In college (and even in grad school, as I recall), we used to have debates about whether you could be "racist" if you happened to be black. Most of my African American friends at the time said no, it doesn't make sense to use that term. The argument goes something like this: the systematic victims of oppression can instigate it themselves, but when they do it it's something less severe than when members of a majority community do it. To describe that species of behavior, my friends tended to use the term "ignorant" (or the more vernacular "ign'ant"), which is also derogatory, but nowhere near as strong.
I used to be sympathetic to that argument, but I'm less so now. Does the language a Power99 DJ used (listen to the MP3 of it here -- it's recently been pulled off the station's website) reflect systematic anger and hostility that "racism" requires? I tend to think so. Does it reflect unequal relations of power? Yes -- a call-center worker in India is not likely to have any legal standing to take action in response. Is it therefore "racism"? Is it a "hate crime"? I tend to think so, but I also think it doesn't matter much whether we use the race/hate idiom or not. It may not be "racism," but it is a racial insult, as it singles out a group behavior. It may not be a "hate" crime, but it is a crime in our current legal system. Libel and slander are crimes (they always have been) even though they are "just speech."
The term the DJ repeatedly used is "rat-eater." (He also used a misogynist term [B---], which is no better.) But "rat-eater" -- where does that come from? Like a lot of racial codes, it's a strange insult, something ugly that seems to have more to do with the DJ's own twisted imagination than with the person -- people, really -- he was trying to insult. It seems to be tied to anti-Chinese and anti-Phillipino insults (Dog-eater, etc.), which stand-up comedians still often throw around, especially when cracking jokes about Chinese restaurants. At the least, the insult is misapplied (similar to when Sikhs are hit with "Bin Laden" insults). But it seems more correct to say in this case that the insult makes no sense whatsoever; it's incoherent.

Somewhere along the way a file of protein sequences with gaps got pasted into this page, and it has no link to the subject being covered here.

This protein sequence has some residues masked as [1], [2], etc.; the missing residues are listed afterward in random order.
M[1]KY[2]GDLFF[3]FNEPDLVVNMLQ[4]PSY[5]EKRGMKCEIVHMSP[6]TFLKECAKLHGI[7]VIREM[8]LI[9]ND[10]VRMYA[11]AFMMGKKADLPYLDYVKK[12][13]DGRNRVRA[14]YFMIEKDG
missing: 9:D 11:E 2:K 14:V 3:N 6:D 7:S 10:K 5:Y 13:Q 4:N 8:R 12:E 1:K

That too doesn't lessen its offensiveness. Contrary to the commonly held belief that racial insults are based on some kernel of truth, I believe it doesn't matter whether the attribute he's referring to has any basis in anthropological reality. Indeed, the specific content of racial insults (or any insults) doesn't matter; it's the relationship of power between the parties involved, and the the motive and form of the delivery that count. DJ Star meant to insult, and if you listen to the hurt in "Steena's" voice on the MP3, you can tell that it worked. The association of the insultee with a group behavior, however poorly defined or understood by the insulter, does give it its racial edge. Also, he knows that he won't be held accountable for what he's said, and that she isn't in a position to return the insult with one of her own.
I try and keep a thick skin about most things, but this hits home, partly because for two years I listened to that radio station all the time on my way to and from work (that and NPR). It's virtually an institution in Philly; everyone knows Power99. It has the biggest audience, and huge influence over the Philadelphia music scene. People who've grown up there have likely listened to the station for their whole lives.
Well, from now on it's all Terry Gross, all the time for me. And following Anna's lead, I'm sending in a letter of protest to the station, requesting an apology from the DJ.